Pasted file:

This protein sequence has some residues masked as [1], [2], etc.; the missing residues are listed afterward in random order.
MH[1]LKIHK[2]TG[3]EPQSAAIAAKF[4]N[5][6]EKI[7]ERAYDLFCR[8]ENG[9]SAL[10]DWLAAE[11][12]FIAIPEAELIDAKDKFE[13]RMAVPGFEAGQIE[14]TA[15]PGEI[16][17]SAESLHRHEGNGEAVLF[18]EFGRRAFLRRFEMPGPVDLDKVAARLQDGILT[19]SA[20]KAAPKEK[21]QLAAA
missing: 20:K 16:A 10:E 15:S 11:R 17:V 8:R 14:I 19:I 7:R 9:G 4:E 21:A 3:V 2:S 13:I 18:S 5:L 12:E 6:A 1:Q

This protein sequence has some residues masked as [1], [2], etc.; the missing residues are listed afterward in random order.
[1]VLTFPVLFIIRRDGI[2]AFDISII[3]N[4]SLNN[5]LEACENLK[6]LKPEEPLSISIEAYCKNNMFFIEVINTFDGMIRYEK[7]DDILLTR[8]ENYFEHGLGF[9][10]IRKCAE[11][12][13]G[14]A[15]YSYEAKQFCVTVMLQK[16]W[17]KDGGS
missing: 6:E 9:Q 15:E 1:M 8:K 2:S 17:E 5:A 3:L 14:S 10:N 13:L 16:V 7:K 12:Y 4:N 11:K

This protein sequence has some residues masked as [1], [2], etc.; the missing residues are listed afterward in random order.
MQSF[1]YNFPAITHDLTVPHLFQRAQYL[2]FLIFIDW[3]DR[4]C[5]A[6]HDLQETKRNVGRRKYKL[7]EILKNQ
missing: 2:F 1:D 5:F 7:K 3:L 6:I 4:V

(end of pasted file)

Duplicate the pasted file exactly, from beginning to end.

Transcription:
This protein sequence has some residues masked as [1], [2], etc.; the missing residues are listed afterward in random order.
MH[1]LKIHK[2]TG[3]EPQSAAIAAKF[4]N[5][6]EKI[7]ERAYDLFCR[8]ENG[9]SAL[10]DWLAAE[11][12]FIAIPEAELIDAKDKFE[13]RMAVPGFEAGQIE[14]TA[15]PGEI[16][17]SAESLHRHEGNGEAVLF[18]EFGRRAFLRRFEMPGPVDLDKVAARLQDGILT[19]SA[20]KAAPKEK[21]QLAAA
missing: 20:K 16:A 10:E 15:S 11:R 17:V 8:R 14:I 19:I 7:R 9:G 4:E 21:A 3:V 2:S 13:I 18:S 5:L 12:E 6:A 1:Q

This protein sequence has some residues masked as [1], [2], etc.; the missing residues are listed afterward in random order.
[1]VLTFPVLFIIRRDGI[2]AFDISII[3]N[4]SLNN[5]LEACENLK[6]LKPEEPLSISIEAYCKNNMFFIEVINTFDGMIRYEK[7]DDILLTR[8]ENYFEHGLGF[9][10]IRKCAE[11][12][13]G[14]A[15]YSYEAKQFCVTVMLQK[16]W[17]KDGGS
missing: 6:E 9:Q 15:E 1:M 8:K 2:S 17:E 5:A 3:L 14:S 10:N 13:L 16:V 7:K 12:Y 4:N 11:K

This protein sequence has some residues masked as [1], [2], etc.; the missing residues are listed afterward in random order.
MQSF[1]YNFPAITHDLTVPHLFQRAQYL[2]FLIFIDW[3]DR[4]C[5]A[6]HDLQETKRNVGRRKYKL[7]EILKNQ
missing: 2:F 1:D 5:F 7:K 3:L 6:I 4:V